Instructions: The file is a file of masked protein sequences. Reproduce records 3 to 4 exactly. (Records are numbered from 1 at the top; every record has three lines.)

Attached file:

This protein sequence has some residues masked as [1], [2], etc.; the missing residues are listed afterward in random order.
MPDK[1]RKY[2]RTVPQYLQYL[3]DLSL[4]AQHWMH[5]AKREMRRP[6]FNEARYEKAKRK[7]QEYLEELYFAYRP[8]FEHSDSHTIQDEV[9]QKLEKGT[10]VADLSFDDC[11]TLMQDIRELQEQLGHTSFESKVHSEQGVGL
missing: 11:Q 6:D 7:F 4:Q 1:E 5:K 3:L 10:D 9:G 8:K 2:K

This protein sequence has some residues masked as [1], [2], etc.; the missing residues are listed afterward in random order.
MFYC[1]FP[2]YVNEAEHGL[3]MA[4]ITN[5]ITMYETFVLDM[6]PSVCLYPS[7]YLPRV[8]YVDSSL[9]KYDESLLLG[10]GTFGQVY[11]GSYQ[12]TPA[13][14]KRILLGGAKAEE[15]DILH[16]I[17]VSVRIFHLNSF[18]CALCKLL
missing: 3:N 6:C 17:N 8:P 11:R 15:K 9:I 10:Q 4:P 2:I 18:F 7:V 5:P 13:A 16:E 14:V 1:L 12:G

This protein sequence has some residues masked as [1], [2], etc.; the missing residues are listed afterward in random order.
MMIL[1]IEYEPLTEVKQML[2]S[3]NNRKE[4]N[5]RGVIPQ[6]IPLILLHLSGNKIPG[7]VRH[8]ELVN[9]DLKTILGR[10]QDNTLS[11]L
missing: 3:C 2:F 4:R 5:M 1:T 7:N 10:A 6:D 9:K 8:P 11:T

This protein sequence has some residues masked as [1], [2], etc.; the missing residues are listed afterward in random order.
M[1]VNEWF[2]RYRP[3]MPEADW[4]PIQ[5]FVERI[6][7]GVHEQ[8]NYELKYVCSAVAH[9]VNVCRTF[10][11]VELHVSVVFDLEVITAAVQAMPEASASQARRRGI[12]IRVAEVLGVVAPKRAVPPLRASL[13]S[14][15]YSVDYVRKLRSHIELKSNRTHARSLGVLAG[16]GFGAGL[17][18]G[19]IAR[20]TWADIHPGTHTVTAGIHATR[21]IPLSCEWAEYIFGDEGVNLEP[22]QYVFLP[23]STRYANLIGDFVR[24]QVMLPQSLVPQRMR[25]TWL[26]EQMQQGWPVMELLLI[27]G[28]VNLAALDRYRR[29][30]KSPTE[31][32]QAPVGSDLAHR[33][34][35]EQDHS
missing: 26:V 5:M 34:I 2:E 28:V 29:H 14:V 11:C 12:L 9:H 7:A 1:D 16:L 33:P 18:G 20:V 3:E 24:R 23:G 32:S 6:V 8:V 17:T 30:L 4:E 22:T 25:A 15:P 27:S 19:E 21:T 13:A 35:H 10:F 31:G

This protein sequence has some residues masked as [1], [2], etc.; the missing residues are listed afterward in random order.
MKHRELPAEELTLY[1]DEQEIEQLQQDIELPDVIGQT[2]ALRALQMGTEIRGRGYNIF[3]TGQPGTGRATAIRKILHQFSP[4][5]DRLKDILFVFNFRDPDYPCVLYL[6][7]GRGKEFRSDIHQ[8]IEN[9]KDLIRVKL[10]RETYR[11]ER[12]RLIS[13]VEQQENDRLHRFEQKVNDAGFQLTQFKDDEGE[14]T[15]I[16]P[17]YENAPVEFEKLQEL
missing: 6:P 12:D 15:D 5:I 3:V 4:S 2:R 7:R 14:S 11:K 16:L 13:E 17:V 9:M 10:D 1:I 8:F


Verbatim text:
This protein sequence has some residues masked as [1], [2], etc.; the missing residues are listed afterward in random order.
MMIL[1]IEYEPLTEVKQML[2]S[3]NNRKE[4]N[5]RGVIPQ[6]IPLILLHLSGNKIPG[7]VRH[8]ELVN[9]DLKTILGR[10]QDNTLS[11]L
missing: 3:C 2:F 4:R 5:M 1:T 7:N 10:A 6:D 9:K 8:P 11:T

This protein sequence has some residues masked as [1], [2], etc.; the missing residues are listed afterward in random order.
M[1]VNEWF[2]RYRP[3]MPEADW[4]PIQ[5]FVERI[6][7]GVHEQ[8]NYELKYVCSAVAH[9]VNVCRTF[10][11]VELHVSVVFDLEVITAAVQAMPEASASQARRRGI[12]IRVAEVLGVVAPKRAVPPLRASL[13]S[14][15]YSVDYVRKLRSHIELKSNRTHARSLGVLAG[16]GFGAGL[17][18]G[19]IAR[20]TWADIHPGTHTVTAGIHATR[21]IPLSCEWAEYIFGDEGVNLEP[22]QYVFLP[23]STRYANLIGDFVR[24]QVMLPQSLVPQRMR[25]TWL[26]EQMQQGWPVMELLLI[27]G[28]VNLAALDRYRR[29][30]KSPTE[31][32]QAPVGSDLAHR[33][34][35]EQDHS
missing: 26:V 5:M 34:I 2:E 28:V 29:H 14:V 11:C 12:L 9:H 7:A 1:D 16:L 33:P 18:G 20:V 3:E 24:R 23:G 32:S 6:V 8:V 17:T 30:L 4:E 22:T 25:A 15:P 27:S 19:E 21:T 13:A 35:H 10:F 31:G